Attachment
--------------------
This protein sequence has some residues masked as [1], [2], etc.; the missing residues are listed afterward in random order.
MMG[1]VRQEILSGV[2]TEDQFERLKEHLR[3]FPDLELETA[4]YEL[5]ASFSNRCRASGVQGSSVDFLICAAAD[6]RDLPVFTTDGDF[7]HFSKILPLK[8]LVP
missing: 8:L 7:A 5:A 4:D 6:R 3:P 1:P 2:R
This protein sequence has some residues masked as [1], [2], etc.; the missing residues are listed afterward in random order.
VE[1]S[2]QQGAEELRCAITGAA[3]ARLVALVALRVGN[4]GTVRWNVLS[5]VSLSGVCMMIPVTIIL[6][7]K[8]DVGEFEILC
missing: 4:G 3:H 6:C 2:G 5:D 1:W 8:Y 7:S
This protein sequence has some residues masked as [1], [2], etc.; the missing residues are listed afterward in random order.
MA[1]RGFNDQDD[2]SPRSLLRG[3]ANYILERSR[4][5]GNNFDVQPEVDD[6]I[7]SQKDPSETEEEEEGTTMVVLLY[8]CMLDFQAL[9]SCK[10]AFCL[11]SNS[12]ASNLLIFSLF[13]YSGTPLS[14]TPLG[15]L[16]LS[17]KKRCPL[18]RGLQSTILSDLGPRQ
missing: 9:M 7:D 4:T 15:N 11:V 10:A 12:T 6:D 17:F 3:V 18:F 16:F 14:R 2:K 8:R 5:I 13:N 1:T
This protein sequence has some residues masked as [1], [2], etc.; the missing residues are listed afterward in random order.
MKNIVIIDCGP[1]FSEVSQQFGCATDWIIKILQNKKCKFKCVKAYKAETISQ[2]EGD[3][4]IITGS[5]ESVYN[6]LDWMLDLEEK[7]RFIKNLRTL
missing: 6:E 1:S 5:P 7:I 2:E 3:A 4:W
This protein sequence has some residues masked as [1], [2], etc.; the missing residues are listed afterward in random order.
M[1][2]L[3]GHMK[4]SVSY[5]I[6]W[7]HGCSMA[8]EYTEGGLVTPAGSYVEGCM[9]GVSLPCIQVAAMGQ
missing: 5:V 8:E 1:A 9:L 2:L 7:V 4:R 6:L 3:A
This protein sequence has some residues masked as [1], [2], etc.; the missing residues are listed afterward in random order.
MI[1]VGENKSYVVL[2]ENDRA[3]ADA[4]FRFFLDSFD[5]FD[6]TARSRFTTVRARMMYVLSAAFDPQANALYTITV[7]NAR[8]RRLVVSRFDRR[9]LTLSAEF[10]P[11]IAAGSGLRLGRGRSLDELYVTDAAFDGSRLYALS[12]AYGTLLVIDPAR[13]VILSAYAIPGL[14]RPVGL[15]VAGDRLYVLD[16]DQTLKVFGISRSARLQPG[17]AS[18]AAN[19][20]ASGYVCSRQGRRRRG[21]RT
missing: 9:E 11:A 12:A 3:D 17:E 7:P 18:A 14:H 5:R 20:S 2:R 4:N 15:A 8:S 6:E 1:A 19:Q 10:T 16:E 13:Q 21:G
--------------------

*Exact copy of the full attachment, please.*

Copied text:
This protein sequence has some residues masked as [1], [2], etc.; the missing residues are listed afterward in random order.
MMG[1]VRQEILSGV[2]TEDQFERLKEHLR[3]FPDLELETA[4]YEL[5]ASFSNRCRASGVQGSSVDFLICAAAD[6]RDLPVFTTDGDF[7]HFSKILPLK[8]LVP
missing: 8:L 7:A 5:A 4:D 6:R 3:P 1:P 2:R
This protein sequence has some residues masked as [1], [2], etc.; the missing residues are listed afterward in random order.
VE[1]S[2]QQGAEELRCAITGAA[3]ARLVALVALRVGN[4]GTVRWNVLS[5]VSLSGVCMMIPVTIIL[6][7]K[8]DVGEFEILC
missing: 4:G 3:H 6:C 2:G 5:D 1:W 8:Y 7:S
This protein sequence has some residues masked as [1], [2], etc.; the missing residues are listed afterward in random order.
MA[1]RGFNDQDD[2]SPRSLLRG[3]ANYILERSR[4][5]GNNFDVQPEVDD[6]I[7]SQKDPSETEEEEEGTTMVVLLY[8]CMLDFQAL[9]SCK[10]AFCL[11]SNS[12]ASNLLIFSLF[13]YSGTPLS[14]TPLG[15]L[16]LS[17]KKRCPL[18]RGLQSTILSDLGPRQ
missing: 9:M 7:D 4:T 15:N 11:V 10:A 12:T 6:D 17:F 3:V 18:F 16:F 14:R 2:K 8:R 5:I 13:N 1:T
This protein sequence has some residues masked as [1], [2], etc.; the missing residues are listed afterward in random order.
MKNIVIIDCGP[1]FSEVSQQFGCATDWIIKILQNKKCKFKCVKAYKAETISQ[2]EGD[3][4]IITGS[5]ESVYN[6]LDWMLDLEEK[7]RFIKNLRTL
missing: 6:E 1:S 5:P 7:I 2:E 3:A 4:W
This protein sequence has some residues masked as [1], [2], etc.; the missing residues are listed afterward in random order.
M[1][2]L[3]GHMK[4]SVSY[5]I[6]W[7]HGCSMA[8]EYTEGGLVTPAGSYVEGCM[9]GVSLPCIQVAAMGQ
missing: 5:V 8:E 1:A 9:L 2:L 7:V 4:R 6:L 3:A
This protein sequence has some residues masked as [1], [2], etc.; the missing residues are listed afterward in random order.
MI[1]VGENKSYVVL[2]ENDRA[3]ADA[4]FRFFLDSFD[5]FD[6]TARSRFTTVRARMMYVLSAAFDPQANALYTITV[7]NAR[8]RRLVVSRFDRR[9]LTLSAEF[10]P[11]IAAGSGLRLGRGRSLDELYVTDAAFDGSRLYALS[12]AYGTLLVIDPAR[13]VILSAYAIPGL[14]RPVGL[15]VAGDRLYVLD[16]DQTLKVFGISRSARLQPG[17]AS[18]AAN[19][20]ASGYVCSRQGRRRRG[21]RT
missing: 9:E 11:A 12:A 3:D 17:E 7:P 18:A 14:H 5:R 20:S 2:R 4:N 15:A 8:S 6:E 1:A 19:Q 10:T 16:E 13:Q 21:G